A History of Money in Palestine


A Review of A History of Money in Palestine: From the 1900s to the Present, by Sreemati Mitter.

Sreemati Mitter’s groundbreaking dissertation treating the economic history of the Palestinians–or more properly, the history of Palestinian banking–begins with a story out of a bestselling thriller.  After Hamas’s surprise victory during the 2006 elections for the Palestinian Authority (PA) parliament, Israel, in concert with the United States, the European Union and Canada, acted to ban the movement of cash into and out of the West Bank and the Gaza Strip.  Operating under the statute of the Patriot Act, the United States threatened to bar from its lucrative financial markets any bank that flouted its prohibition and to freeze their assets.  Even the Palestinian-founded bank holding the PA’s primary account, the Arab Bank, capitulated, and the Palestinian Authority quickly descended into economic crisis, shedding close to two-thirds of its revenues within a matter of months.  Into the breach stepped Mahmoud al-Zahar, a major figure in Hamas and the Foreign Minister of the Palestinians’ newly elected government.  Struggling to prop up his besieged administration, the intrepid al-Zahar resorted to smuggling in a sizable injection of cash, at least $30 million and perhaps, aided by colleagues, as much as four times that, in briefcases, or even as one version of the story went, in candy tins.  With this perhaps unlikely cloak-and-dagger story at its outset, the reader is plunged into Mitter’s subject: the economic life of a stateless people and the travails and absurdities that characterize that condition.

A History of Money in Palestine brings together strands of social, economic, and legal history to investigate the economic agency of the Palestinians across diverse regimes and conditions, from the late Ottoman era to the rise of Israel.  Mitter joins a small number of scholars who have focused on the Palestinian middle classes, and among them she is the first to explore what banking institutions and practices have to tell us about Palestinian society and history.  In doing so, her dissertation adumbrates our understanding of Palestinian modernity, in particular shining a spotlight on the growing sophistication and complexity of Palestinian financial life in the twentieth century, as well on the economic ramifications of statelessness.  The sources mobilized for this tour of financial history include not only usual suspects like the British Foreign Office records, but also those of Barclays Bank (a major institution in the Palestinian banking scene), the files and papers of a longtime Palestinian law firm (A.F. and R. Shehadeh), collections related to banks and attorneys at the Israel State Archive, and a host of interviews.

The dissertation’s twinned themes of Palestinian agency and external/colonial constraint are illustrated and examined most vividly with respect to the period of British rule (1917-48) and the traumas of the 1948 war and its aftermath.  Regarding the latter, Mitter unearths hitherto unknown aspects of the Palestinians’ national dispossession in 1948, when they lost not only their lands and homes, but a good deal of their national savings as well, which was seized as the state of Israel extended its sovereignty over the banking sector.  The loss of their homeland, and with it the architecture of their financial life, foisted a new degree of economic precarity upon the Palestinians.  But as Mitter underscores throughout the work, Palestinians have ceaselessly striven to take charge of their own economic affairs and to overcome the impediments and difficulties they have encountered, and, in the case of their usurped national savings, their dogged efforts and some legal ingenuity paid off, winning them back a portion of their frozen assets after several years of legal battles.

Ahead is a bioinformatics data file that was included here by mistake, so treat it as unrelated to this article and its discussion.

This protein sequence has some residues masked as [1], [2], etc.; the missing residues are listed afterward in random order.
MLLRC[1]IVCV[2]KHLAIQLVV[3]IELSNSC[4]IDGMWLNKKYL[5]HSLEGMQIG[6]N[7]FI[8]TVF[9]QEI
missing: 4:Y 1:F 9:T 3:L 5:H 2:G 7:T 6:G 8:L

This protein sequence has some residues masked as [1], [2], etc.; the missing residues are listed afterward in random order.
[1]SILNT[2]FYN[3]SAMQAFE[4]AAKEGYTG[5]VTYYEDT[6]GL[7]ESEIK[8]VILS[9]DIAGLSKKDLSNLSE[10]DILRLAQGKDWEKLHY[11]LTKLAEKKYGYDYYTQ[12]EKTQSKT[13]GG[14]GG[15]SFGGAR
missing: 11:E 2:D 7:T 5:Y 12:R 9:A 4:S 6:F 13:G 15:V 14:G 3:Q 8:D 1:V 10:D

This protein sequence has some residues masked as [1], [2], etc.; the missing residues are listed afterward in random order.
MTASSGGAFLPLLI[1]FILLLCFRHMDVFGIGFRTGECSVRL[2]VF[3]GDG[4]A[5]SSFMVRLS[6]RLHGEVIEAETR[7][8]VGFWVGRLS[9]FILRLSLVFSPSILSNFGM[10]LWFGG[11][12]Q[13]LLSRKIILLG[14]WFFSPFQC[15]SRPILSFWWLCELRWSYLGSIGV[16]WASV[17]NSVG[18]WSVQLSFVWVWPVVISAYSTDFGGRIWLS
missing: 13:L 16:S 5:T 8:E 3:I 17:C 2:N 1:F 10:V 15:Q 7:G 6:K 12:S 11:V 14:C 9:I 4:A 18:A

Chapter 1 takes aim at the conceit that the Palestinians were economic simpletons who were incapable of comprehending modern banking and finance, let alone of fostering economic growth and development.  This was a favorite old chestnut of the British, who never tired of portraying the Palestinians as a rabble of witless spendthrifts ruled over by vulgar usurers and religious pedants, even when the reality of growing prosperity was obvious and openly acknowledged, as it was after the Crimean War, for example.  Mitter deconstructs the diminutive assumptions promoted by British Orientalism by introducing her readers to the economic landscape of the late Ottoman and British Mandate periods, and to the place of banking within it.  In the process we variously meet representatives of the new middle classes in the form of two feisty clerks at the Ottoman Bank (a Franco-British enterprise, in spite of the name) that refused to take pay cuts after the British conquered Palestine and its currency changed; Palestinian peasants that turned to use the Ottoman Agricultural Bank as an alternative to local moneylenders in the final decades of the Ottoman era; and Abdul Hameed Shoman, the enterprising creator of the aforementioned Arab Bank, which he intended to serve the cause of Arab nationalism as well as the financial needs of Palestinian depositors.

Chapter 2 develops the portrait of Arab Palestine’s increasingly complex economic terrain further by zooming in on the affairs of the Arab Bank, the first Palestinian-owned banking institution.  Both the bank’s history in the 1930s, around which the chapter rotates, and its founder, are remarkable.  Shoman began as an illiterate villager from Beit Hanina (in Jeruaslem’s suburbs) who traveled to the United States to make his fortune.  He returned to Palestine in the late 1920s a wealthy man and founded the Arab Bank in 1933.  Far from resolving or consolidating the Palestinians’ economic position under the British, however, or serving to promote Arab or Palestinian nationalism, the bank became a center of controversy.  After failing to turn a profit, it called in all of its capital only a few years after opening its doors.  This precipitated a lawsuit that Mitter tracks in great, patient detail through the chapter, which itself was just one of many by Palestinians against the banks operating in the country at the time.  The case amply reveals the potential and actual contradictions between nationalism and banking and the degree to which Arab social life was inflected by, yet not reducible to national concerns.